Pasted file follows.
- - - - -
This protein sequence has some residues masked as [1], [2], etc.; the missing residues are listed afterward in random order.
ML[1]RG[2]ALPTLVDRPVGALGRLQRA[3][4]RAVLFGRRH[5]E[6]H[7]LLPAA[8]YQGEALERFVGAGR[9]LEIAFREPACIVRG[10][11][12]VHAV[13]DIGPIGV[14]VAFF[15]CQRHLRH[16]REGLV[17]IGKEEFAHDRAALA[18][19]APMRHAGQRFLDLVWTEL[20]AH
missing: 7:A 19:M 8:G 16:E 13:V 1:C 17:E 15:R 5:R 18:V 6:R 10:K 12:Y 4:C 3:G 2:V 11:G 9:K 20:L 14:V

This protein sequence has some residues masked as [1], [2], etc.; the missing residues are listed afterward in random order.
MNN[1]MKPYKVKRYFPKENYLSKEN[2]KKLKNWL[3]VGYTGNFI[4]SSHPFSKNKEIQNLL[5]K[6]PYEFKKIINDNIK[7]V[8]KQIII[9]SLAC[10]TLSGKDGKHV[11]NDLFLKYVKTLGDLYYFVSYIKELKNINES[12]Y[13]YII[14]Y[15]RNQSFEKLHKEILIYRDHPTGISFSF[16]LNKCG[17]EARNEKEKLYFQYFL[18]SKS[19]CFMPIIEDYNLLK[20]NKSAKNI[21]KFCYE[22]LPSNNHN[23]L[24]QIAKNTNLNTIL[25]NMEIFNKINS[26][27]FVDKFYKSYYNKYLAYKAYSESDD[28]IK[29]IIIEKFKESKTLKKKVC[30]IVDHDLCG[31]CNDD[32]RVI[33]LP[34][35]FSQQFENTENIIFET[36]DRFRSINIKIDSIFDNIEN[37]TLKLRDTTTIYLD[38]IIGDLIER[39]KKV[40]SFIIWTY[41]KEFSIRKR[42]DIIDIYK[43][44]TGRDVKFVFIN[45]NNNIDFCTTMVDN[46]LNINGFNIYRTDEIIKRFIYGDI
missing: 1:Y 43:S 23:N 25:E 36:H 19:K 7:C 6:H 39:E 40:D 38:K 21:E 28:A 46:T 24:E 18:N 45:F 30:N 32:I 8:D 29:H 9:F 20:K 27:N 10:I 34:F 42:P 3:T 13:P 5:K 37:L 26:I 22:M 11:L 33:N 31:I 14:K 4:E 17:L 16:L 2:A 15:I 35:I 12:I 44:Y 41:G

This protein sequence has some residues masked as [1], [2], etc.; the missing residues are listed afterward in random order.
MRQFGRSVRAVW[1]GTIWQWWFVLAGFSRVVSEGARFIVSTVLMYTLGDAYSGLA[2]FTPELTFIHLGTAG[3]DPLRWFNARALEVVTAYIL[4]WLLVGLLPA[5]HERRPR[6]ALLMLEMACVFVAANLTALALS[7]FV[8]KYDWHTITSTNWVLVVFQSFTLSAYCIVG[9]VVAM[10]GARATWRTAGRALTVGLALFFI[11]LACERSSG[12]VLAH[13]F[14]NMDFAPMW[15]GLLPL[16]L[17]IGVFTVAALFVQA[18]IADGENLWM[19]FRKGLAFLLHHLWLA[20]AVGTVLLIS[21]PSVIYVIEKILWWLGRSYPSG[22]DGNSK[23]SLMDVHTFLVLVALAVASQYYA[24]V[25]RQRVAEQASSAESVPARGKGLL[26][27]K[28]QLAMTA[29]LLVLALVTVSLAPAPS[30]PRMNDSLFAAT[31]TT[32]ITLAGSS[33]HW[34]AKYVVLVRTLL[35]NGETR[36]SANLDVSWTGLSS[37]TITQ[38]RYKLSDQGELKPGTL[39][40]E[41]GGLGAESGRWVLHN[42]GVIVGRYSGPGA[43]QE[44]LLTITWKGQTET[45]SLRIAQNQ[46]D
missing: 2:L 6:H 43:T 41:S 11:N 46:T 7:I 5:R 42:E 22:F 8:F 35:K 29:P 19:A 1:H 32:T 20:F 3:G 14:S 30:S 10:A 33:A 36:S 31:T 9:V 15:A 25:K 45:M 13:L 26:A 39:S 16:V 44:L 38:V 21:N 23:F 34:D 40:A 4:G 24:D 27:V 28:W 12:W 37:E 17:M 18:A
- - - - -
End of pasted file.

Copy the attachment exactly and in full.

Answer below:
This protein sequence has some residues masked as [1], [2], etc.; the missing residues are listed afterward in random order.
ML[1]RG[2]ALPTLVDRPVGALGRLQRA[3][4]RAVLFGRRH[5]E[6]H[7]LLPAA[8]YQGEALERFVGAGR[9]LEIAFREPACIVRG[10][11][12]VHAV[13]DIGPIGV[14]VAFF[15]CQRHLRH[16]REGLV[17]IGKEEFAHDRAALA[18][19]APMRHAGQRFLDLVWTEL[20]AH
missing: 7:A 19:M 8:G 16:E 13:V 1:C 17:E 15:R 5:R 18:V 6:R 10:K 12:Y 4:C 3:G 2:V 11:G 9:K 20:L 14:V

This protein sequence has some residues masked as [1], [2], etc.; the missing residues are listed afterward in random order.
MNN[1]MKPYKVKRYFPKENYLSKEN[2]KKLKNWL[3]VGYTGNFI[4]SSHPFSKNKEIQNLL[5]K[6]PYEFKKIINDNIK[7]V[8]KQIII[9]SLAC[10]TLSGKDGKHV[11]NDLFLKYVKTLGDLYYFVSYIKELKNINES[12]Y[13]YII[14]Y[15]RNQSFEKLHKEILIYRDHPTGISFSF[16]LNKCG[17]EARNEKEKLYFQYFL[18]SKS[19]CFMPIIEDYNLLK[20]NKSAKNI[21]KFCYE[22]LPSNNHN[23]L[24]QIAKNTNLNTIL[25]NMEIFNKINS[26][27]FVDKFYKSYYNKYLAYKAYSESDD[28]IK[29]IIIEKFKESKTLKKKVC[30]IVDHDLCG[31]CNDD[32]RVI[33]LP[34][35]FSQQFENTENIIFET[36]DRFRSINIKIDSIFDNIEN[37]TLKLRDTTTIYLD[38]IIGDLIER[39]KKV[40]SFIIWTY[41]KEFSIRKR[42]DIIDIYK[43][44]TGRDVKFVFIN[45]NNNIDFCTTMVDN[46]LNINGFNIYRTDEIIKRFIYGDI
missing: 1:Y 43:S 23:N 25:E 36:H 19:K 7:C 6:H 39:E 40:D 38:K 21:E 28:A 46:T 24:E 18:N 45:F 30:N 32:I 8:D 29:H 9:F 20:K 27:N 10:I 34:F 42:P 3:T 13:P 5:K 37:L 26:I 22:M 11:L 33:N 31:I 14:K 4:E 17:L 16:L 2:A 15:I 35:I 12:I 44:Y 41:G

This protein sequence has some residues masked as [1], [2], etc.; the missing residues are listed afterward in random order.
MRQFGRSVRAVW[1]GTIWQWWFVLAGFSRVVSEGARFIVSTVLMYTLGDAYSGLA[2]FTPELTFIHLGTAG[3]DPLRWFNARALEVVTAYIL[4]WLLVGLLPA[5]HERRPR[6]ALLMLEMACVFVAANLTALALS[7]FV[8]KYDWHTITSTNWVLVVFQSFTLSAYCIVG[9]VVAM[10]GARATWRTAGRALTVGLALFFI[11]LACERSSG[12]VLAH[13]F[14]NMDFAPMW[15]GLLPL[16]L[17]IGVFTVAALFVQA[18]IADGENLWM[19]FRKGLAFLLHHLWLA[20]AVGTVLLIS[21]PSVIYVIEKILWWLGRSYPSG[22]DGNSK[23]SLMDVHTFLVLVALAVASQYYA[24]V[25]RQRVAEQASSAESVPARGKGLL[26][27]K[28]QLAMTA[29]LLVLALVTVSLAPAPS[30]PRMNDSLFAAT[31]TT[32]ITLAGSS[33]HW[34]AKYVVLVRTLL[35]NGETR[36]SANLDVSWTGLSS[37]TITQ[38]RYKLSDQGELKPGTL[39][40]E[41]GGLGAESGRWVLHN[42]GVIVGRYSGPGA[43]QE[44]LLTITWKGQTET[45]SLRIAQNQ[46]D
missing: 2:L 6:H 43:T 41:S 11:N 46:T 7:I 5:R 42:E 22:F 8:F 35:K 29:P 19:A 1:H 32:T 20:F 3:G 14:S 30:S 10:A 33:A 36:S 31:T 9:V 15:A 25:K 45:M 13:L 26:A 39:S 16:V 44:L 38:V 21:N 23:F 34:D 40:A 4:G 24:D 27:V 28:W 12:W 37:E 17:M 18:A